What the video did not say was that Mary gave her five children Bible lessons. Trump was sworn in on that Bible on Inauguration Day, with the Lincoln Bible underneath it.

The following video shows what he inherited from his mother — facial expressions and hairstyle:

Mary gave a short interview to two Irish people. This took place at her son’s Taj Mahal resort in Atlantic City in 1994. (Three years earlier, at the age of 79, she had been the victim of a brutal mugging. She tried to fight off a 16-year-old mugger and sustained severe injuries, some of which were permanent. Fortunately, a delivery driver came to her rescue and apprehended the assailant. Donald paid off the man’s mortgage as a reward.)

In the video, Mary says that she was always close to the Irish people in the New York area. She was a personal friend of the man in the video, who is a singer and was performing at the Taj Mahal.

Mary says that she and Donald even went to a benefit for the Carmelite nuns in New York and raised a substantial sum of money for them. This seems to be where he got his admiration for Catholics, even though Mary was a Presbyterian and the children were also raised in that denomination.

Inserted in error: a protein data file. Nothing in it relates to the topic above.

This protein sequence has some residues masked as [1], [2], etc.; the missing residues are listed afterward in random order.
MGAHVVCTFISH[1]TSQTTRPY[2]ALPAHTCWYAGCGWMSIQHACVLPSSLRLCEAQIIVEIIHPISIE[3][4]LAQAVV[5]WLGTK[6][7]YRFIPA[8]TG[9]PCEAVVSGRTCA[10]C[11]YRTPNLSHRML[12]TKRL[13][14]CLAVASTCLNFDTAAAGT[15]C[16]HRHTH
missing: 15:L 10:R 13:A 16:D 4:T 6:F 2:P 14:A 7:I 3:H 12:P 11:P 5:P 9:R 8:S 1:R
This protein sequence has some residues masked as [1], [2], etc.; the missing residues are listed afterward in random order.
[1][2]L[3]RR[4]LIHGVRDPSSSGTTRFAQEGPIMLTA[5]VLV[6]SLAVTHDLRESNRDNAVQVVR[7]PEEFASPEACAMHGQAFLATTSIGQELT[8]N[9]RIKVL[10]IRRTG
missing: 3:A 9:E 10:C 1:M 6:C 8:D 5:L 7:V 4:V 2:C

Her son has picked up her talent for being courteous and generous with everyone.

I quite like the Instagram that President Trump posted on Sunday showing the First Lady and their son Barron. It’s clear that Barron idolises his mother — and quite rightly. Melania tweeted the photo:

The second video above said that Trump idolised his mother and that part of the reason for his earlier marriage difficulties was that no woman could possibly measure up to Mary.

The same could happen with young Barron. Melania will be a tough act to follow.

Further reading:

Mary Anne McLeod Trump (Wikipedia)

Daily Mail story on Trump’s Scottish golf course (2013)

On Saturday, May 13, 2017 President Donald Trump gave the commencement address at Liberty University in Lynchburg, Virginia.

The Revd Jerry Falwell Jr, who heads the university his late father founded, was a big Trump supporter and helped bring in Evangelical voters in 2016.

This tweet has the entire address:

Trump’s presence attracted a huge crowd, larger than some of his rallies — 50,000 people:

The video below will show as a blank, but will load and play if you click on the time stamp:

Falwell gave Trump an honorary degree: